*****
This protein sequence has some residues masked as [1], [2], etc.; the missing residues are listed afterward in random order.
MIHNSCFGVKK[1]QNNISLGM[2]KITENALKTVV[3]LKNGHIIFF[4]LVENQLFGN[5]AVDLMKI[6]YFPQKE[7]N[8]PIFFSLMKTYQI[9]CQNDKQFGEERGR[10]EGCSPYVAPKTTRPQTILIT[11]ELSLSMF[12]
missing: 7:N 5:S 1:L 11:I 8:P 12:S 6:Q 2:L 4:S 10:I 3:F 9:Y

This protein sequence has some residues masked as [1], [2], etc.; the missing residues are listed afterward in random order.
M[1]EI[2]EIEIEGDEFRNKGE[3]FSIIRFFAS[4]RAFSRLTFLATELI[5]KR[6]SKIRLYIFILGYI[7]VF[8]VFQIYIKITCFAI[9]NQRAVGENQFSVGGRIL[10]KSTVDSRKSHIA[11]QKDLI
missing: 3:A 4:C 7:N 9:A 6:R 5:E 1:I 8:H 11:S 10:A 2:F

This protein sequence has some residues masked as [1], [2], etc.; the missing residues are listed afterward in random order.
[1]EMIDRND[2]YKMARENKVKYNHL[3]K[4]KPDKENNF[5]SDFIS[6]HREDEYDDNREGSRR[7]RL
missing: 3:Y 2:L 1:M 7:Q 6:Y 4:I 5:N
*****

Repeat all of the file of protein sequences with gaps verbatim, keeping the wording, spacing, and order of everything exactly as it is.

This protein sequence has some residues masked as [1], [2], etc.; the missing residues are listed afterward in random order.
MIHNSCFGVKK[1]QNNISLGM[2]KITENALKTVV[3]LKNGHIIFF[4]LVENQLFGN[5]AVDLMKI[6]YFPQKE[7]N[8]PIFFSLMKTYQI[9]CQNDKQFGEERGR[10]EGCSPYVAPKTTRPQTILIT[11]ELSLSMF[12]
missing: 7:N 5:S 1:L 11:I 8:P 12:S 6:Q 2:L 4:S 10:I 3:F 9:Y

This protein sequence has some residues masked as [1], [2], etc.; the missing residues are listed afterward in random order.
M[1]EI[2]EIEIEGDEFRNKGE[3]FSIIRFFAS[4]RAFSRLTFLATELI[5]KR[6]SKIRLYIFILGYI[7]VF[8]VFQIYIKITCFAI[9]NQRAVGENQFSVGGRIL[10]KSTVDSRKSHIA[11]QKDLI
missing: 3:A 4:C 7:N 9:A 6:R 5:E 1:I 8:H 11:S 10:A 2:F

This protein sequence has some residues masked as [1], [2], etc.; the missing residues are listed afterward in random order.
[1]EMIDRND[2]YKMARENKVKYNHL[3]K[4]KPDKENNF[5]SDFIS[6]HREDEYDDNREGSRR[7]RL
missing: 3:Y 2:L 1:M 7:Q 6:Y 4:I 5:N